The other day The Grumpy Elf mused on whether he's become too dependent on his World of Warcraft addons, and the subject of addons has generally come up a fair bit as of late with the two latest major MMO releases, ESO and Wildstar, both allowing and supporting addons. It's made me think about how I feel about the fact that SWTOR doesn't allow them, and the answer is: I'm actually quite happy about it.
Don't get me wrong: addons can do many good things for a game, such as allowing people to modify their UI juuust right, or offering support for people with disabilities that isn't included by default. However, there is a dark side to them as well that people don't always consider.
1. They add a considerable amount of annoying busywork.
It's bad enough when I have to reconfigure the default gameplay options from scratch to match my preferences again (for example after rolling a character on a new server), but addons add a whole new layer of complexity to that. They also need updating and often reconfiguring after every major patch - if you can get an update at all that is, and if it doesn't suddenly clash with one of your other addons... basically just getting them set up and keeping them running can be a major pain in the butt. Back when I played nothing but WoW, it wasn't unusual for someone to spend their first hour (or more!) after a major patch just sorting out their addons instead of actually playing.
2. There is no quality control, and some addons genuinely make the game worse for people.
Unlike in a single player game, where your choice of whether to modify the game or not only affects you, in an MMO, other people's addons affect you even if you don't use them yourself. Obviously every addon developer thinks that they are providing a valuable new tool, but the reality isn't nearly as rosy. People create tools to judge, spam and harass other players - which may very well be good for them, but simultaneously ruin the game for a lot of others. During the late Wrath of the Lich King expansion, you could find a lot of players claiming that the GearScore addon completely ruined WoW for them. Hyperbole aside, it clearly detracted from the game for a lot of people to have random strangers judge them and exclude them from their groups purely based on an addon-generated number. Or how about addons that spam unguilded people with guild invites every five minutes until they either join a random guild or block all guild invites? If you follow the link to that WoW Insider article, it's full of comments from people talking about how awful that is and how it can really affect the new player experience in a bad way.
3. Even genuinely helpful addons can have bad side effects.
I'm sure the person who wrote the first damage meter addon for WoW had perfectly good intentions, wanting to find out how much damage they and their friends were doing and how to do more. For some people it serves that exact purpose... but at the same time it's created players who can't stare at anything but their dps bar at the expense of all else, as well as players who'll arbitrarily kick others from their random groups because they don't like their numbers, even if the group is beating the content just fine.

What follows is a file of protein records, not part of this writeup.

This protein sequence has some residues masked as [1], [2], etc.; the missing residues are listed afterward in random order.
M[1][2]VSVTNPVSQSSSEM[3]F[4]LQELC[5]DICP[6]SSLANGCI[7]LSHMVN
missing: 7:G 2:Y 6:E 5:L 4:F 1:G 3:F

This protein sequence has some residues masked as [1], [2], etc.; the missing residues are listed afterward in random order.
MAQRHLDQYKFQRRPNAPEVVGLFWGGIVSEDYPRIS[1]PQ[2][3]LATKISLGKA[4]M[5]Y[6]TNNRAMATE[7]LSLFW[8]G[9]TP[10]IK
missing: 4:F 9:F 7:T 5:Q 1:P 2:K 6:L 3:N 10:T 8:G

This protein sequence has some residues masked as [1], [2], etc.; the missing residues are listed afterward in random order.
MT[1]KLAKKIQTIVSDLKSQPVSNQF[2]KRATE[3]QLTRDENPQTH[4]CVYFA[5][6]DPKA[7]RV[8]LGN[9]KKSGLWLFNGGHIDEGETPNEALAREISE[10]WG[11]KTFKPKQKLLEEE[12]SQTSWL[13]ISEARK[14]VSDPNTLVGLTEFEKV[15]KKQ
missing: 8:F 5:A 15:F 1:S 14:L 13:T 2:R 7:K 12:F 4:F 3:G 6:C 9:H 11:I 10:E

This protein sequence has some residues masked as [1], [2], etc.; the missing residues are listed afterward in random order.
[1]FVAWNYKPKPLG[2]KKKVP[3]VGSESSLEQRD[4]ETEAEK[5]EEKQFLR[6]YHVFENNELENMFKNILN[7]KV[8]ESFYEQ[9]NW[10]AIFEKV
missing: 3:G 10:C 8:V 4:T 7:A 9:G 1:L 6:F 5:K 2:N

Blizzard has also gone on record as saying that their allowing of raid addons has created a neverending arms race of addons trivialising fights and the devs having to make things even harder to maintain some level of challenge, effectively making those addons mandatory past a certain point if you want to be able to beat the content at all.
I like that in SWTOR (or Neverwinter for that matter), I can log in after a major patch and just play, without having to worry about my UI looking funny or some major functionality that I've grown used to suddenly not working. And while there are annoying people and jerks in the game - like in every MMO - at least they can't create tools to make their spamming and bullying more efficient.
Looking at some of the boss fights in SWTOR, I can't help but think that they would be trivially easy with addon support - if you had an automated timer warning you about every major boss ability, would fights like the Dread Council be nearly as much of a big deal? No, but as it is, actually having to deal with every mechanic yourself is part of the fun. You have to watch those castbars and communicate with your group. At the same time, not being able to "out-source" any of the work to addons keeps a sensible cap on how difficult Bioware can make most encounters, making for a more balanced game for everyone.
Like I said at the beginning, addons can have their uses, and I'd lie if I said that I've never wished that I could modify the (fairly flexible) UI even further to make my job as a healer a bit easier. But after having seen and experienced both ways of running an MMO, with addon support and without, I have to say that not having to worry about them is definitely much more to my liking.